Deaf Game Review – Metro Exodus

Metro Exodus Deaf Accessibility
3.6 / 6 Reviewer
Most dialogue is subtitled, 3 size options for subtitles, speaker labels
Not all dialogue is subtitled, no visual indication of important sounds, no visual indication of nearby offscreen enemies that hearing players can hear
Visual Representation of Dialogue
Visual Representation of Sound
Visual Cues
Controller Vibration

Having not played either of the previous Metro games, I came into Exodus with no expectations for accessibility or what kind of game I was in for. About ten minutes into wandering aimlessly, a gigantic (and very real looking) spider crawled across my gas mask and I immediately determined that this game is not for me. No spiders, gigantic or otherwise, thank you.

BUT the Deaf/HoH accessibility is decent (and I only say just decent because I played Far Cry New Dawn first and Ubisoft moved the goalpost for superb Deaf/HoH accessibility).

Metro Exodus gameplay settings screen
Metro Exodus accessibility options screen

You’ve got your standard fare in terms of gameplay and accessibility settings, including language, subtitle size, subtitle background and speaker label options. The size options include small, medium, and big. The subtitle background is solid black with no adjustment.

Player character walking in snowy area holding gun. Subtitles for Anna on screen.

Here you see the subtitles set to size “big” with the background on. They’ll be big enough for most players and the background ensures low contrast is never an issue when trying to read them.

There is an odd issue with the subtitles though that will leave Deaf players getting only part of the story…

Player walking through clinic area
Player character walking in clinic area, two men appear to be talking in the distance
Player character approaching two men talking in clinic area

In the above series of images you’ve just retaken control of your character after a brief cutscene. You wake up in the clinic and hearing players will hear two men discussing an important matter. You turn the corner and can finally see who is talking, hearing players will hear their voices growing closer. Finally you approach them and the subtitles begin mid way through their conversation. So you see how Deaf players are being left out here and only getting part of the story.

Player walking through dark tunnels carrying a gun
Player walking through dark destroyed train car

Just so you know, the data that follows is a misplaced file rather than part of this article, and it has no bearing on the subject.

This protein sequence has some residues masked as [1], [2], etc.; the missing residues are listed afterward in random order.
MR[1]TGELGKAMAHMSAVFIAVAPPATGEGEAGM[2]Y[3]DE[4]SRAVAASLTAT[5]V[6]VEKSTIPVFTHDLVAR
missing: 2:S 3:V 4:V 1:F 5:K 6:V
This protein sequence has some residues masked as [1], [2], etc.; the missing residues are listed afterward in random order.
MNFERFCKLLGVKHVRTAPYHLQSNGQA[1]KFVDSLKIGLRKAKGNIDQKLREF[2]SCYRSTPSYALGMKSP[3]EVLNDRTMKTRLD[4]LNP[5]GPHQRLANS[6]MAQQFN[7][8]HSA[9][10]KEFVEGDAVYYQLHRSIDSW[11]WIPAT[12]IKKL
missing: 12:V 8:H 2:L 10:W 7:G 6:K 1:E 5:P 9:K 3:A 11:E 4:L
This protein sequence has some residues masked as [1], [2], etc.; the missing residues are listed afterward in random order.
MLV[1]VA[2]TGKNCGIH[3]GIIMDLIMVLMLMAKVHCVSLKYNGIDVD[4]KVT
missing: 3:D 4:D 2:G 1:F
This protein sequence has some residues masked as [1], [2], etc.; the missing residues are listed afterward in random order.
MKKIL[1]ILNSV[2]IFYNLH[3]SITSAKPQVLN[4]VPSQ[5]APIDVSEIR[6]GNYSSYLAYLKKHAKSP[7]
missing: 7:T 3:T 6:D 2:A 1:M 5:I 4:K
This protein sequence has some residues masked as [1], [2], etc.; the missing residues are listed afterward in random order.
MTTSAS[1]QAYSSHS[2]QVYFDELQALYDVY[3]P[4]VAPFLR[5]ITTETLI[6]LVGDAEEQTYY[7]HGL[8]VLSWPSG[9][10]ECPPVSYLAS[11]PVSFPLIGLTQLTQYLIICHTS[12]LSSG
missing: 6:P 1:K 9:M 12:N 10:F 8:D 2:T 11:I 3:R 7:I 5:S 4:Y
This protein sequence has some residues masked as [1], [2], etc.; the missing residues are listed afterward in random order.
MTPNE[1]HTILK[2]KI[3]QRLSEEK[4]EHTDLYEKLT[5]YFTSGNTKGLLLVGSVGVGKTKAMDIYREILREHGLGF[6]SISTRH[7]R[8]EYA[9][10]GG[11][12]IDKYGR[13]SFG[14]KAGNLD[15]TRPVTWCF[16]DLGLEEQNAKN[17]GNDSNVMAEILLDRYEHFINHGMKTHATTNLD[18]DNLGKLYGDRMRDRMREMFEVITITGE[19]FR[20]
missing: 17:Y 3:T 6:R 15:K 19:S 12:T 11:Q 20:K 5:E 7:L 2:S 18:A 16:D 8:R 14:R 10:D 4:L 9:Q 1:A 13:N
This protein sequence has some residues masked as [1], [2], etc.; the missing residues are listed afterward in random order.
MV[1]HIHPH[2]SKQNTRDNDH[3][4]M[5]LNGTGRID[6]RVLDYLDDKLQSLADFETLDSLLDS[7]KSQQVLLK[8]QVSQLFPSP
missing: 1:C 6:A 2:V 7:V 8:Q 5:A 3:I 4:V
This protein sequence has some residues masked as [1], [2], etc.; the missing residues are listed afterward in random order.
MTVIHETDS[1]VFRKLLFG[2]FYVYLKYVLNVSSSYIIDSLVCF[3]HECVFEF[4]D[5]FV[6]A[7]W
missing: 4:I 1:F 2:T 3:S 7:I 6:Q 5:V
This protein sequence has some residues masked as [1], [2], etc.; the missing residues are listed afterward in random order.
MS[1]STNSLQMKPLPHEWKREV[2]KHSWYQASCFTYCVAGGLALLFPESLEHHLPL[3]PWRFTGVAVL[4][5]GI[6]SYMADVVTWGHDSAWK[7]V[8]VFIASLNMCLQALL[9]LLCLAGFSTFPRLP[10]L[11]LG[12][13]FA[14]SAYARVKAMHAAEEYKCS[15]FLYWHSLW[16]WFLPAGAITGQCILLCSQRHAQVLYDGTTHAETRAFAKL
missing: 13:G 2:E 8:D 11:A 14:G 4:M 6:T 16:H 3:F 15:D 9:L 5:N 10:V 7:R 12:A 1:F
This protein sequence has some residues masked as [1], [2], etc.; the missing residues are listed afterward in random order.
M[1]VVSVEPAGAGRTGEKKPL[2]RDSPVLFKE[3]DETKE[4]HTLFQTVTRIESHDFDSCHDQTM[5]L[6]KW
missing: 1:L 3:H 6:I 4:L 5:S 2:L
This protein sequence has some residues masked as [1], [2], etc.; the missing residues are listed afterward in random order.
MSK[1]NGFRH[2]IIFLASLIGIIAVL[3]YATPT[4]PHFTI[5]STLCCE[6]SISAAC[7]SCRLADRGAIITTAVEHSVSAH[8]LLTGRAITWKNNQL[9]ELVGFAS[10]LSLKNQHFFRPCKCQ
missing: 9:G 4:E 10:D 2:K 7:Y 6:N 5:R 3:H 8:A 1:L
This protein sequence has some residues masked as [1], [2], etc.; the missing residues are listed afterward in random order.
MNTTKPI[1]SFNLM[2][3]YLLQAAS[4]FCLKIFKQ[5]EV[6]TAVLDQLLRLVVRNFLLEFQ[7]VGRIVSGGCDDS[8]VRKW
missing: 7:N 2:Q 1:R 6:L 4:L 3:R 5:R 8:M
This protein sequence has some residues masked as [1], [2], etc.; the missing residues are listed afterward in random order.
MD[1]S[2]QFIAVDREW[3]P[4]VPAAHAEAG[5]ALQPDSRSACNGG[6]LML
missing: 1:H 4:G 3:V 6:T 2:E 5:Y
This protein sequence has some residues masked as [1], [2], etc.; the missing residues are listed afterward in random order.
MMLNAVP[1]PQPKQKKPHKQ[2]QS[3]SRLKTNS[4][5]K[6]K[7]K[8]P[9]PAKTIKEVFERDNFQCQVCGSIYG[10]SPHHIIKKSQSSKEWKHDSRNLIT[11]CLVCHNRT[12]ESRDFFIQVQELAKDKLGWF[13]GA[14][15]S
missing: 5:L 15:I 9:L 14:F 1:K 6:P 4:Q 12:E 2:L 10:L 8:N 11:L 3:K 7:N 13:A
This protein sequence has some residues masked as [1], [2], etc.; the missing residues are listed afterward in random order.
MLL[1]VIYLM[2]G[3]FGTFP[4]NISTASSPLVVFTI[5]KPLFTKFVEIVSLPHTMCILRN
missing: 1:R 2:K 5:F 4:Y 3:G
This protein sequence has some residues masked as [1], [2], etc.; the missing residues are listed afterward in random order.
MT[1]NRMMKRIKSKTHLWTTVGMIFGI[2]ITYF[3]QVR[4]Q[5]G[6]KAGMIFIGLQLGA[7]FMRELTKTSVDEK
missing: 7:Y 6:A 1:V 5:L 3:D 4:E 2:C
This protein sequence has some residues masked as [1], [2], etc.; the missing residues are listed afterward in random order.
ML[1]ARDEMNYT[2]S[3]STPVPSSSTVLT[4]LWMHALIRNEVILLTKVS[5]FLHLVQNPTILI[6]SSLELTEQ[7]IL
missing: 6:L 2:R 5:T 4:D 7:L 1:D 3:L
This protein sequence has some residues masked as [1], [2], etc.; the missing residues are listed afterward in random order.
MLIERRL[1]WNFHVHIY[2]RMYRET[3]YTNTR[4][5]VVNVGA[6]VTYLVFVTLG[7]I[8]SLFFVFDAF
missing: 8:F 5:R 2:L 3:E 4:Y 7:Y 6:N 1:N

The images above I captured during important sounds that have no visual indication. In the first image, hearing players have the sound of their radiation meter (I know this device has a name and it is lost on me at the moment). No visual indication of it unless you’re paying really close attention to your character’s wrist. In the second image, there’s a very loud enemy off screen. It’s there to attack you shortly after you step off the train. Because there’s also no compass bar with waypoints or enemy indication, Deaf/HoH players have absolutely no indication of this because sounds only pair with controller vibration sometimes.

Player in dark area being attacked by an enemy that's not visible. Visual indication of where damage is coming from.

The above image shows the damage indicator which is helpful but what would be even more helpful is some kind of enemy indication before they’re on top of you.

Player walking through dark ruined building. Anna's subtitles read "Did you hear that?"
Player walking through dark ruined building. Anna's subtitles again asking if he heard a sound.
Player walking with gun in snowy area, Anna again asking if he heard a nearby sound.

And lastly, the most irritating issue I came across. There are so many times where Anna asks her husband some variation of “Did you hear that??” and no, Anna, I didn’t. You know why? Because I can’t hear worth a damn and there are no sound subtitles. It would have been one thing if whatever sound Anna was referring to had been paired with controller vibration but it wasn’t. The vibration seems to be reserved for only the most obvious things that can usually be seen and heard.

Is Metro Exodus playable with these accessibility missteps? Absolutely. And there are 4 levels of difficulty should Deaf/HoH players find themselves running into difficulty due to lacking captioning (not that this is an excuse for not captioning important sounds). These issues were more of an annoyance than anything and when playing on easy and reader difficulties, I had no issues due to the lack of captioning.

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Co-founder and EIC of Can I Play That?, captioner of many things, occasional writer of fiction. Any pronouns.

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Courtney Craven

Co-founder and EIC of Can I Play That?, captioner of many things, occasional writer of fiction. Any pronouns.